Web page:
To be honest, I'm not sure if I'm more interested in seeing the players or those that are contractually obligated to both watch and talk about them every day put out of their misery first. You'd think it would be the former, considering the amount of on and off the field incidents that have plagued playoff hopes that are somehow still alive despite taking multiple kill shots between the eyes. However, after listening to two men who are paid to speak through the most trying of circumstances go dead silent for the broadcast equivalent of the running time of Titanic, I'm not so sure that it's not the latter. Suffering heartbreaking loss and heartbreaking loss is tough, but is it as tough as trying to be anything other than speechless while watching Bryce Harper's time in Washington tragically trickle to the darkest of depths?
If only because their commentators are apparently running low on words that can accurately describe their dramatic demise, I really hope the Nationals start losing both leads and games prior to the bottom of the 9th inning. It's pretty clear all invested parties would benefit most from letting go and enjoying the sweet release of complete irrelevance together instead of having to flip a coin to decide who's pulling whose plug.
Their heart might go on, but their collective soul has already been vanquished...
The Marlins' First Base Coach Wears Lettuce Under His Helmet To Stay Cool, And Dare I Say That He Sorta, Kinda Pulls It Off?
It's wouldn't necessarily consider it a secret that a little confidence goes a long way, but if you needed further proof of that than look no further than the Marlins' first base coach doing wonders for the social acceptability of wearing your food by candidly lining his helmet with lettuce in broad day light. I don't know that I too would give no fucks in using greens to keep myself fresh if I were in his position, but with how little hesitation he showed in doing so, I'd be a fool to not consider it. Every trend starts with a vast majority of society peering at it's pioneer as if he/she had...well...a whole ass leaf of lettuce on their head, so why should literally having a whole ass leaf of lettuce on your head be any different?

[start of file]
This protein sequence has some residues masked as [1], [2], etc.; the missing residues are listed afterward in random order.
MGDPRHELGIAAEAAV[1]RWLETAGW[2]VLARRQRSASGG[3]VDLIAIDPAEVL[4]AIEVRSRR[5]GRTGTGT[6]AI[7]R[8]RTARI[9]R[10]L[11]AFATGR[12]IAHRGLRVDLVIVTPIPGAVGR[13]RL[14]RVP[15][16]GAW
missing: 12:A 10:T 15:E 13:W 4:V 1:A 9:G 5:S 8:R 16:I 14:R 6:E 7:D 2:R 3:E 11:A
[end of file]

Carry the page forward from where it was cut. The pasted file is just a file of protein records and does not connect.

The truth is, I have no idea if lettuce helps in keeping the wearer of it cool in the summer sun. I do know that I no longer feel comfortable knocking it until l try it after the person who introduced it had "funny you should ask..."-type facts at his beck and call the second he was called out for it. I'm not about to get shunned from the produce section for testing cabbage for it's Under Armour-esque qualities. Therefore, from here on it Perry Hill is my foremost authority on all vegetative vestures and the use of salad for dress as opposed to dressing one's salad. If only because he's an incredibly convincing one, if I do say so myself.
Cesar Hernandez Of The Phillies Bunted A Home Run, And Somehow The D'Backs Weren't Responsible For The Worst Defensive Attempt On The Play
First and foremost, a quick shoutout has to go to the Arizona Diamondbacks. Nothing pays homage to those participating in the Little League World Series quite like making those participating in the Little League World Series appear more fundamentally sound than Major Leaguers. So good on them for making pre-teens look like actual professionals by haphazardly flinging a ball that was intentionally hit as close to home as possible around the diamond like it had cooties. I'd imagine that the memory of seeing their role models give away unearned runs will really give those that will be left crying in the dugout a reason to wipe their tears.